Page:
Ketchup is ketchup. A window is a window.
But then, ketchup turned green.
The condiment might appear to be a ludicrous role model for the window market, Bud Bootier contends, but he used it to make a point: H.J. Heinz Co. made ketchup green to differentiate its product in a mature market. Under Heinz, EZ Squirt became the most successful product launch ever. The product is more expensive, but it became 14 percent of sales in its first year.
In a mature market, Heinz increased its share.
``Ketchup is about as a mature a market as you can get,'' said Bootier, principal analyst at Pure Strategy of Wexford, Pa., and a consultant for the building products industry. He spoke during a Nov. 5 presentation at the InterGlassMetal/Fenestration World Show in Columbus. ``How do you differentiate ketchup? The genius of it is that parents never use it. They've expanded their market with a very boring product.''
Now the window market is at that inevitable stage of a product's life cycle, where double-digit growth has declined to single-digit. Other characteristics are apparent, too: Dealer margins are squeezed and profits are shrinking; market segmentation is increasing; institutional brand loyalty is strengthening and the great shakeout is taking place. For windows in particular, a new challenge has emerged as well, in the form of foreign competition.
``Differentiation is one of the biggest defenses,'' Bootier said. ``Mass markets are far more attractive and vulnerable to offshore substitution than differentiated and specialized markets are.''
There is a danger as the industry becomes more automated. That A-word can force more of a commodity status on the product, and producers can make themselves even more vulnerable to imports. Producers still need automation, but they can't lose focus on differentiation.
``The danger of a mature market is that we start selling on price,'' Bootier said, emphasizing that this is not consumer-induced. ``Lower prices and lower margins are a choice we make as an industry; they are not irrevocable elements of market maturity that are thrust upon us. They are conscious decisions we make when we fail to differentiate and sell our products.''
Consumers will pay a premium for a product if they know it's available, such as self-cleaning glass.
``In the window industry, we've got incredible options,'' he said, highlighting opportunities such as frame materials and combinations; geometric shapes and specialty windows; storm and intrusion resistance; and color, wood grain and embossing options.
At this stage of the game, firms must develop brand names; target different segments; defend existing segments; and emphasize features and benefits.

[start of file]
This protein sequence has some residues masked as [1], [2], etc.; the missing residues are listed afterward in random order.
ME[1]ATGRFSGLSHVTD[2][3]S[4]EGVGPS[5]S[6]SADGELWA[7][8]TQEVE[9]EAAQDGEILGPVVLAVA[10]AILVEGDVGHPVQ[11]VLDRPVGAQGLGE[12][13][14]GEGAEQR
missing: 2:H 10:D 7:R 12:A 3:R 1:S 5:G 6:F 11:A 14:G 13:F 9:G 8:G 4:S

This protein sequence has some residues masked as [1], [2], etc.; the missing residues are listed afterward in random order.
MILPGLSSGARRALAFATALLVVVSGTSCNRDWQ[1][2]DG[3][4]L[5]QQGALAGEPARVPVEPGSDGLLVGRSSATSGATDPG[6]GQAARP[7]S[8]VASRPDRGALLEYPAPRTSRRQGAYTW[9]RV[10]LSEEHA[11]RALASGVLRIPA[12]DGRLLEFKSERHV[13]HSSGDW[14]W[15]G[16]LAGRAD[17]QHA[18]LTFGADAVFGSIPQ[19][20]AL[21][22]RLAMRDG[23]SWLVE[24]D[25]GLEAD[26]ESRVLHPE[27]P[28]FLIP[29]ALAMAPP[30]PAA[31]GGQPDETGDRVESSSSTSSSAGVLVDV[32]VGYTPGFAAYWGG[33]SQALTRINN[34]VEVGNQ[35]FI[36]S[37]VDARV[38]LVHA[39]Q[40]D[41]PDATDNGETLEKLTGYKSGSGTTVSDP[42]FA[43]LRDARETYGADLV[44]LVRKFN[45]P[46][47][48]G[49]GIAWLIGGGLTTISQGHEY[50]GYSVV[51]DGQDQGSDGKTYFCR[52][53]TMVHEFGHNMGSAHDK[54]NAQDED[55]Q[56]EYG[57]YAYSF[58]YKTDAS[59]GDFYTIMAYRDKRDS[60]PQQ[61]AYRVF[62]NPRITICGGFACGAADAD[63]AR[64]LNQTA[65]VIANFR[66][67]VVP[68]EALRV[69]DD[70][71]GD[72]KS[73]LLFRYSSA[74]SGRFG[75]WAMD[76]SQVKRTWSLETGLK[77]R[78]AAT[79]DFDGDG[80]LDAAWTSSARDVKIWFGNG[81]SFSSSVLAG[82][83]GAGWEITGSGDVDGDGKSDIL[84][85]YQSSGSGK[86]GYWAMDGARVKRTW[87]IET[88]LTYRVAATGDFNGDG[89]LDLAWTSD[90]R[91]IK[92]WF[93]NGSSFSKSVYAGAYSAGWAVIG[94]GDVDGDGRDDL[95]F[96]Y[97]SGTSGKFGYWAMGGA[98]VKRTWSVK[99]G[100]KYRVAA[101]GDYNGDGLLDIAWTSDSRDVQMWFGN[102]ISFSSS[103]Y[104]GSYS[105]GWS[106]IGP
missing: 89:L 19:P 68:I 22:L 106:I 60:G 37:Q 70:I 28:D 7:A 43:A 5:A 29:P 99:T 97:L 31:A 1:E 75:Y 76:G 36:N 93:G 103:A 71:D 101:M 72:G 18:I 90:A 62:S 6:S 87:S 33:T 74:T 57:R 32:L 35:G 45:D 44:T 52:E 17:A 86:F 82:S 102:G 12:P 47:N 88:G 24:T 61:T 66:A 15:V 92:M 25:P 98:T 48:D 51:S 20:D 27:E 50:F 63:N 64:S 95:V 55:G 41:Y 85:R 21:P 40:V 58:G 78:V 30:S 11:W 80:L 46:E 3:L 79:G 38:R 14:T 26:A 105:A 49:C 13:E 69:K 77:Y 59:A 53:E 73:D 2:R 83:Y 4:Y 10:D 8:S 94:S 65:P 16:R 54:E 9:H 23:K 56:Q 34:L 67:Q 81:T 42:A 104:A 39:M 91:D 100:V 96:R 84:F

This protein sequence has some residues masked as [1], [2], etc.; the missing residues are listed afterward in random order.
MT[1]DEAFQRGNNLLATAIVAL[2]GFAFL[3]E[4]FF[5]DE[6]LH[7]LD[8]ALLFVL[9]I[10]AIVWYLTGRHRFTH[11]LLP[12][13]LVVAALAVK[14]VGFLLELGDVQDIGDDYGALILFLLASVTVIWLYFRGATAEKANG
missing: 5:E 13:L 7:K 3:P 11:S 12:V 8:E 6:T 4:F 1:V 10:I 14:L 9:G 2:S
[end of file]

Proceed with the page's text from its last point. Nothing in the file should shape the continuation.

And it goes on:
Simonton Windows, based in Parkersburg, W.Va., made its own 2004 window trend predictions at the Remodelers' Show, held Oct. 23-25 in Baltimore. Officials from the extruder and fabricator said the key issues are energy efficiency, low maintenance products and building codes.
``The growing concerns with code issues, including the requirements related to impact-resistant products in a large number of coastal areas, will stretch the limits of many manufacturers' production capabilities in the coming years,'' said Chris Monroe, Simonton's vice president of marketing. Monroe sees impact codes as the most significant issue affecting window makers.
``I think it will be for the next several years, because not all of the coastal states have adopted the impact codes,'' Monroe said in a Nov. 11 telephone interview. The firm is expanding both vinyl and aluminum impact product lines. In 2002, the firm introduced its Stormbreaker Plus product line with impact-resistant glass windows and doors. Through 2004, the firm will expand the product line with aluminum and vinyl offerings.
Simonton also introduced an injection molded basement hopper window earlier this year. The firm will be introducing more injection molded window options, including an octagon shape, officials said. Injection molding lends itself to geometric product, and Simonton is working with other new technologies as well.
Chelsea Building Products Inc., based in Oakmont, Pa., has introduced four new product lines during the past year, according to Les Lundeen, Chelsea's marketing and communications manager.
The firm operates out of one facility in Oakmont, emphasizing high-speed tooling and high-volume extruders rather than physical plant expansions, Lundeen said in a Nov. 5 interview at the show. Its newest window systems include TrustGard, DuraTrust, and Designer Classic. One other model, American Homestead, is Chelsea's latest offering for the new construction market.
Veka Inc. of Fombell, Pa., has introduced its first brand-managed window line, called TimberView, said Steve Dillon, Veka's marketing manager. The window system combines wood on the interior with an all-welded vinyl rigid exterior. A patented mounting system allows the wood to ``float'' on extruded profiles, eliminating the need for adhesives or mechanical fasteners, according to company literature.
``We've built strong, strong loyalties over the years,'' Dillon said in a Nov. 5 interview at the InterGlassMetal Show. ``We plan on maintaining those services. Our focus now is a lot of alternative products and materials.''